Doist isn’t a typical software company. It’s not headquartered in Silicon Valley, and has taken zero venture capital funding. The workforce is remote-first and distributed. They don’t have an “exit strategy,” and aren’t interested in having one. They don’t preach (or practice) a fast-paced, hustle-first mentality. And while they are “data-informed,” they don’t live and die by their metrics and numbers.
But that doesn’t mean that the company isn’t ambitious—in fact, it’s the opposite. CEO and founder Amir Salihefendic credits their six-month experiment with OKRs as an inspiration for the company to “achieve more” than what they set out, and “going over the 10x rather than 10%.” He stumbled across the concept in 2015, via a YouTube video of Google Ventures senior partner Rick Klau explaining how the search-engine giant uses OKRs to set goals. He decided to try and implement it with the company, but only did so for six months.
The company ended up adopting what Doist editor Becky Kane refers to as a ‘lite’ version of OKR—Doist Objectives. At the time, John Doerr’s best-selling book “Measure What Matters” wasn’t published yet, and Salihefendic admitted that he probably would have done things differently had he read the book before implementing OKRs. Still, he learned a few things during Doist’s experimentation that he carries on to this day.
Salihefendic sees OKRs as ‘aspirational,’ he says, because there is an expectation that you might not hit them all, yet still accomplish a lot by meeting 70% of it. That’s the mindset that Doist now has when it comes to setting goals, says Salihefendic. “When we actually set how we think about our products and our markets, they are very ambitious. When we work on something, we don’t want to make a 10% improvement, we aim for what could be an amazing version of this, and how we can reach more people with something like this.”
Moving away from real-time communication
One of those ambitious goals was moving from real-time communication—a default in many workplaces today, to asynchronous communication. In other words, rather than an environment where the default is to expect an immediate response to a message, Salihefendic wanted to create a structure where workers don’t feel pressured to respond to every message immediately.
Like many tech companies, Doist was an early adopter of Slack—the workplace messaging app that arguably made real-time communication the norm in many workplaces. Initially, they found the chat-room like nature of Slack “game-changing.” As Salihefendic wrote in a blog post, “Communication between team members across continents exploded. We shared ideas and gifs. (Lots of gifs.) We reported bugs and developed inside jokes. We celebrated successes and discussed ways to improve our work. Almost overnight, we went from a group of 30 individuals to a true team.”
But two years into using Slack, the company decided to abandon it altogether. As a CEO of a fully-distributed team located in over 30 countries, Salihefendic felt like he had to be constantly online. He also talked about how those who were required to do deep work—engineers, writers, and designers—found it challenging to do their best work while monitoring a chatroom all day long. Brenna Loury, the company’s head of marketing, said that while Slack initially made her feel closer to her remote teammates, it quickly became a source of stress. “As one of the few people at Doist in the US and in the Pacific time zone, I would wake up to a never-ending cascade of messages to sift through. It was incredibly taxing to try and pull conversations apart to make sense of them between all the GIFs, chatter and multiple topics interlaced together. Decisions were being made while I was asleep, which added to the frustration.”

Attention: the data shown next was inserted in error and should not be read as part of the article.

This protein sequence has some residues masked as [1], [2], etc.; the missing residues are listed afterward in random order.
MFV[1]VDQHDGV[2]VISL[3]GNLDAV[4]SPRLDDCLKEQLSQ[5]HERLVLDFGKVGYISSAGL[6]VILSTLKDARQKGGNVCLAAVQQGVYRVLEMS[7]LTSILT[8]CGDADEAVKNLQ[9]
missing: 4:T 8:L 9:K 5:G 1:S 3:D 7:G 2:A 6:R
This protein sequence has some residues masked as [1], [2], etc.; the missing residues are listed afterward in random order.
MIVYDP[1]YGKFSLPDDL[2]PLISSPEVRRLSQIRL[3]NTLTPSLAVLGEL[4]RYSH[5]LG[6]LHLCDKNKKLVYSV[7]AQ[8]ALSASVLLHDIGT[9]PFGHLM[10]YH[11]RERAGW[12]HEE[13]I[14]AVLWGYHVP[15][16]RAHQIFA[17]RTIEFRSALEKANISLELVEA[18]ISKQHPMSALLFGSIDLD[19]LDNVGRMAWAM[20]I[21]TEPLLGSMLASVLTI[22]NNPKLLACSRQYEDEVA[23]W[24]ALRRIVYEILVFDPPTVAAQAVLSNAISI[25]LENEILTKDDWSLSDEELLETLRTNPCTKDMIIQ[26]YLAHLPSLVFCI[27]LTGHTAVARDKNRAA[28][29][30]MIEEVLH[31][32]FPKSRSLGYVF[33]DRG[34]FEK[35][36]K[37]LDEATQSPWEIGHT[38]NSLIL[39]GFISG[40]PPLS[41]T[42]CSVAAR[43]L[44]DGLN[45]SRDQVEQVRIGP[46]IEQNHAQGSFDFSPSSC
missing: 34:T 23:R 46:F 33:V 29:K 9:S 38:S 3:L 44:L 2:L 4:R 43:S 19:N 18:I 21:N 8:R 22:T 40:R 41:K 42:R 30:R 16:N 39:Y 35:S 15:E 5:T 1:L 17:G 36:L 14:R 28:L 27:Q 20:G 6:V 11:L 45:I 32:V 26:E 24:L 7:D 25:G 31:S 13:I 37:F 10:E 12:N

Salihefendic also realized that making instant-communication the default wasn’t sustainable for a distributed company. Yet when he looked at what Slack’s competitors had to offer, he realized that none of them had the capacity to provide asynchronous communication. He, along with his team, thought long and hard about what it would mean for them to build their own tools, saying, “We are a very small company in the bigger scheme of things. We are going into a market, we’re competing against Microsoft and Slack that are billion-dollar companies with thousands of people working for them. Businesswise, it doesn’t really make sense to go in and try to compete.” They chose to do it anyway.
Taking a data-inspired, rather than data-driven approach
Doist sets its objectives based on what Salihefendic calls a “north star”, which typically revolves around creating a high-quality product for a specific purpose. When the company moved away from asynchronous communication, they didn’t have a numerical north star. They simply “felt stressed and overwhelmed by being connected all the time.” But as soon as they decided to build a new tool, which they called Twist, their north star objective became about “creating the most useful product, where people do their job effectively and unplug when it’s done.” To assess that, they focused on building a product that they themselves would use. Salihefendic likens Doist’s approach to the book, “The Score Takes Care By Itself” by Bill Walsh. The book chronicles Walsh’s journey as a former NFL coach who turned the San Francisco 49ers from a losing team to a sports dynasty. He wasn’t focused on winning the Super Bowl, says Salihefendic, but on basic stuff like ensuring locker rooms are clean, and showing up to practice everyday. “Our objective is similar to that,” Salihefendic. “The objective isn’t to go out for the score.” Rather, it’s about constantly asking themselves whether they’re doing their best work, and evaluating the results as they go along.